"Maleficent" is a highly anticipated film. Photos of Angelina Jolie doing her best evil witch (horns and all) helped drum up publicity for the project, which stars Elle Fanning and a couple of other Jolie-Pitt tots. Pax and Zahara Jolie-Pitt reportedly have much smaller parts.
Vivienne plays young Princess Aurora, the girl who grows up to be the nemesis of Maleficent. India Eisley plays young Maleficent. The movie is directed by Robert Stromberg, best known for his visual effects work on "Pirates of the Caribbean: At World's End," "Pan's Labyrinth," "There Will Be Blood" and "The Golden Compass," and is slated for a March 2014 release. »
- The Huffington Post
Let’s face it, we all love to hate on terrible films, and often there’s nothing more enjoyable or uniting than collectively voicing your grievances upon seeing a recent stinker. But what can easily get overlooked when focusing on this critical response is a film’s commercial success, or lack of. In a number of cases those guilty films thankfully get their just deserts – disasters such as Battlefield Earth, Gigli, and Catwoman not only quickly found themselves rated amongst the worst films of all time, but also flopped spectacularly at the box office as movie-goers made it perfectly clear to filmmakers what they thought of their efforts by withholding their wallets.
However, it is becoming increasingly common to look at lists of highest-grossing films and be thoroughly baffled at just how financially successful that one movie you thought was terrible in fact turned out to be. Indeed, no matter »
- Dave Taylor
By now, it's well known and irksomely tolerated that all films face the wrath of a given market's ratings board or censors if wide distribution remains in their sights. While the MPAA and BBFC occasionally produce a decision that leaves some films weakened by cuts or alternate takes, the latest verdicts laid down by China for two of the holiday season's bigger films have taken that concept to a new extreme. Minor spoilers below. Though they premiered to polar opposite receptions both critically and financially, “Cloud Atlas” and Bond entry “Skyfall” have both fallen prey to the Chinese censors all the same. The country's government has a long history of altering films, homegrown and international -- the complete erasure of Chow Yun-Fat's character in “Pirates of the Caribbean: At World's End” comes to mind -- but now they've cut an entire scene and scrubbed dialogue from “Skyfall,” while essentially. »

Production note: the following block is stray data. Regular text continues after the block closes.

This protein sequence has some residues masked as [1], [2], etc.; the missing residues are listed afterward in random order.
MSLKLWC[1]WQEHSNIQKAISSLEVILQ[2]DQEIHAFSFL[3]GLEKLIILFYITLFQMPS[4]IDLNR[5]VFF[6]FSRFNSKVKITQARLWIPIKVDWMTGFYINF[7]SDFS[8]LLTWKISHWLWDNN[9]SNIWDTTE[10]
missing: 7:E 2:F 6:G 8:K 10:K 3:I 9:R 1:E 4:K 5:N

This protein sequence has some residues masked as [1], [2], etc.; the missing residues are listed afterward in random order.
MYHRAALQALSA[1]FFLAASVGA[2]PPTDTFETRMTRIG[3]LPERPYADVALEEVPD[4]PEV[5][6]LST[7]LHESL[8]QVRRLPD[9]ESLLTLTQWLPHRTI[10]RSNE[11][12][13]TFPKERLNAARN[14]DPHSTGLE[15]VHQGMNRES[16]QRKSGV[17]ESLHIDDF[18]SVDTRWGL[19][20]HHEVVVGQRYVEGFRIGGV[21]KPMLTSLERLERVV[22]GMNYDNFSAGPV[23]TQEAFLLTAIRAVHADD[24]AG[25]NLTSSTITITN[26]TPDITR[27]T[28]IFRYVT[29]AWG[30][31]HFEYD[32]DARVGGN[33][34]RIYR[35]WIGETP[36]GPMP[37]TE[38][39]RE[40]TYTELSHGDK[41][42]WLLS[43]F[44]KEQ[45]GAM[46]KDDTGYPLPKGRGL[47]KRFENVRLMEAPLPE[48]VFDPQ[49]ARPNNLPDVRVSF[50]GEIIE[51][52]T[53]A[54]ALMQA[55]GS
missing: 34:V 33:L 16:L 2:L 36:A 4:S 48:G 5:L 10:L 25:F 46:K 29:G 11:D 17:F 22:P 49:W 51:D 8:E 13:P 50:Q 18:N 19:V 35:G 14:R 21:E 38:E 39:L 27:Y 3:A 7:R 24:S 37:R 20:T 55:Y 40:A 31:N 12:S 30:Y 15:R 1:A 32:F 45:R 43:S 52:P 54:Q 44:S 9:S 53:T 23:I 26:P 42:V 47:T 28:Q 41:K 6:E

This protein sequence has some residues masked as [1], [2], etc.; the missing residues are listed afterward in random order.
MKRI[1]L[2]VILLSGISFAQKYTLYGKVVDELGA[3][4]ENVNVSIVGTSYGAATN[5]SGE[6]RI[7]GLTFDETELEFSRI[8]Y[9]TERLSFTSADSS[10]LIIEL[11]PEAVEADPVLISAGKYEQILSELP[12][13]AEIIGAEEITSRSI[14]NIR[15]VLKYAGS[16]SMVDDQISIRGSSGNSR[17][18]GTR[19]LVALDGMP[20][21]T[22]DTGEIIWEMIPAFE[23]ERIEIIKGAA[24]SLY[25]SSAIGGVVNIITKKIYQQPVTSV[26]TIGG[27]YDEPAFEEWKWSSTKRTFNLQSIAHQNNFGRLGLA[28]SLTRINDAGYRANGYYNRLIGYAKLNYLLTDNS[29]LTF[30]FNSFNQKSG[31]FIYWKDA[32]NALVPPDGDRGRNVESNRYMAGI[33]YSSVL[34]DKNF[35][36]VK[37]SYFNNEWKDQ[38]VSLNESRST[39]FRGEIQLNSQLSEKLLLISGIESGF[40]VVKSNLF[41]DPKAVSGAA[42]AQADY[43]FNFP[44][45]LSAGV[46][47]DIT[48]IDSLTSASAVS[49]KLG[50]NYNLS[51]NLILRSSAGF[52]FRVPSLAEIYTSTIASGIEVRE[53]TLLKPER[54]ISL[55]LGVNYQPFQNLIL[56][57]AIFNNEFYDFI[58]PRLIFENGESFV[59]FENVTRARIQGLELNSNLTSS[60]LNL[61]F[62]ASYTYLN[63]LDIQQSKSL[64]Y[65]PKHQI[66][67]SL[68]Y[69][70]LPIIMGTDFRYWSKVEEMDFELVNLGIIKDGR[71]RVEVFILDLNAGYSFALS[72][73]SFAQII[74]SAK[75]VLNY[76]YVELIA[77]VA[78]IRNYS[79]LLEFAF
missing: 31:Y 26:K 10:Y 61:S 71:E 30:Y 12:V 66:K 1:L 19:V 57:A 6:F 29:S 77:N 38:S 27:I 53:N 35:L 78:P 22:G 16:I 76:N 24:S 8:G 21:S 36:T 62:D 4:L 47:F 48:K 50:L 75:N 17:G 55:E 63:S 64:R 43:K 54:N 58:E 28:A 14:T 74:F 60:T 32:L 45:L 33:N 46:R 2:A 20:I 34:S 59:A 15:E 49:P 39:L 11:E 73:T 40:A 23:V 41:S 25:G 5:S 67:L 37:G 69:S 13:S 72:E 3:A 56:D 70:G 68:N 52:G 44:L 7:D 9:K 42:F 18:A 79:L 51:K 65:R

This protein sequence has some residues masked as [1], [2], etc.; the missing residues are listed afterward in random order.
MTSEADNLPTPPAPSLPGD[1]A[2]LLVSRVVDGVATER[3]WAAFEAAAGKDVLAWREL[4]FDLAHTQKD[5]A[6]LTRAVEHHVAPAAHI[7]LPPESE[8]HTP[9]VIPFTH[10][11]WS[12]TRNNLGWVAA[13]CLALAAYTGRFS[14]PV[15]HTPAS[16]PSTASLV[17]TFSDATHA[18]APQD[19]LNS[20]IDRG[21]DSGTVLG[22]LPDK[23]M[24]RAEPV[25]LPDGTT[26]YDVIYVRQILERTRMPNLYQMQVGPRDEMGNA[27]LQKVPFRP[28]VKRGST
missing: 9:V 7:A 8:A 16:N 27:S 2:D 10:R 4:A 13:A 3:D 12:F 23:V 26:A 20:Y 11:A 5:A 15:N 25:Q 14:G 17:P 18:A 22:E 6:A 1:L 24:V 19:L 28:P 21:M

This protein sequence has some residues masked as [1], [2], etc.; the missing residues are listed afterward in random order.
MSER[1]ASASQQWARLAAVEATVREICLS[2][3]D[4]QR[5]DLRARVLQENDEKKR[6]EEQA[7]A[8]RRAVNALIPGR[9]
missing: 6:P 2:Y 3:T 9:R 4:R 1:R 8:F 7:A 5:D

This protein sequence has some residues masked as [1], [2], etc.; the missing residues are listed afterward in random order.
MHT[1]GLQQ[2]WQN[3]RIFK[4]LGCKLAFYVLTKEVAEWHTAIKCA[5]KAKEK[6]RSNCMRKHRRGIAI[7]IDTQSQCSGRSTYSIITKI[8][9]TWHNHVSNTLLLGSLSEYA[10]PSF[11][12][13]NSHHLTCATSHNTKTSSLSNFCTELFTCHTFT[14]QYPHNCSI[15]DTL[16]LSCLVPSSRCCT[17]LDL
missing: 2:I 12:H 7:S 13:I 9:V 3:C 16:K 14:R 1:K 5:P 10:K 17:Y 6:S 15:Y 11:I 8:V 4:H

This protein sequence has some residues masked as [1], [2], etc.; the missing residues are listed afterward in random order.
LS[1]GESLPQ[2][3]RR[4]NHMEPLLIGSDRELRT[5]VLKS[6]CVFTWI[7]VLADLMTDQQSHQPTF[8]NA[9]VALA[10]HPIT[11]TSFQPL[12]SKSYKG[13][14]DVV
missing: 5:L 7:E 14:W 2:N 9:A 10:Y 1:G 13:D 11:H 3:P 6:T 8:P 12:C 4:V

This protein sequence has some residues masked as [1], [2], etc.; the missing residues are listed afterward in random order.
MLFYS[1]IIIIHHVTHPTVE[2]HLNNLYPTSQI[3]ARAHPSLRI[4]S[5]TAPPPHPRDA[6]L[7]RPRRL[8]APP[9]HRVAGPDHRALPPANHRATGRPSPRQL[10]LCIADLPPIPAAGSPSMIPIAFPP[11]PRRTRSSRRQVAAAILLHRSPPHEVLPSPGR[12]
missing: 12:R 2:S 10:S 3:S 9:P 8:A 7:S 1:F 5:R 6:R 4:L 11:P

- Charlie Schmidlin
Before Daniel Craig could show off his train-hopping, cuff-tugging, martini-swiggin' James Bond magic in "Skyfall" to China's movie audiences, censors employed a few not-so-creative adjustments to the film's final cut.
As detailed by The Hollywood Reporter, "Skyfall" — which was partially set in Shanghai and Macau — was trimmed and tweaked quite a bit in order to avoid political and/or cultural rife with notoriously free speech-inhibited nation before being introduced to its theaters.
Included in the re-working were the removal of a shooting death scene involving a Chinese security guard, a subtitle switcheroo of spoken lines involving a local prostitution ring - replaced with written words on something with the mob instead - and an overhaul of villain Raoul Silva (Javier Bardem)'s backstory of torture at the hands of Hong Kong authorities.
The "Skyfall" edits are but the latest in a growing series of film censorship for Chinese markets.
- Amanda Bell
Shanghai assassination scene cut and subtitled dialogue modified to bring film into line with state sensibilities
Record-breaking Bond film Skyfall is due for release in China on Monday, but reports are surfacing that scenes have been censored and altered to make it acceptable to the Chinese authorities.
The main casualty of the culling is a scene that occurs during the Shanghai-set sequence, in which French hitman Patrice (played by Ola Rapace) shoots a security guard after entering a skyscraper. The scene has apparently been cut in its entirety. In addition, the Chinese subtitles have changed the meaning of dialogue between Bond and bar hostess Sévérine (Bérénice Marlohe) in a Macau casino, removing a reference to her becoming a prostitute at a young age.
- Andrew Pulver
Ned Wertimer, pictured above with "Jeffersons" co-stars Marla Gibbs and Sherman Hemsley, passed away on Jan. 2, his manager tells the AP. The 89-year-old actor had been in a Los Angeles-area nursing home following a fall at his Burbank home last November.
Wertimer was a native of Buffalo, N.Y. and flew planes for the Navy in World War II before turning to acting. His other credits include "I Dream of Jeannie," "Mary Tyler Moore" and "Pirates of the Caribbean: At World's End."
He is survived by wife Skyne Uku, an Africana Studies professor at Cal State-Long Beach who married Wertimer in 1978.
11 items from 2013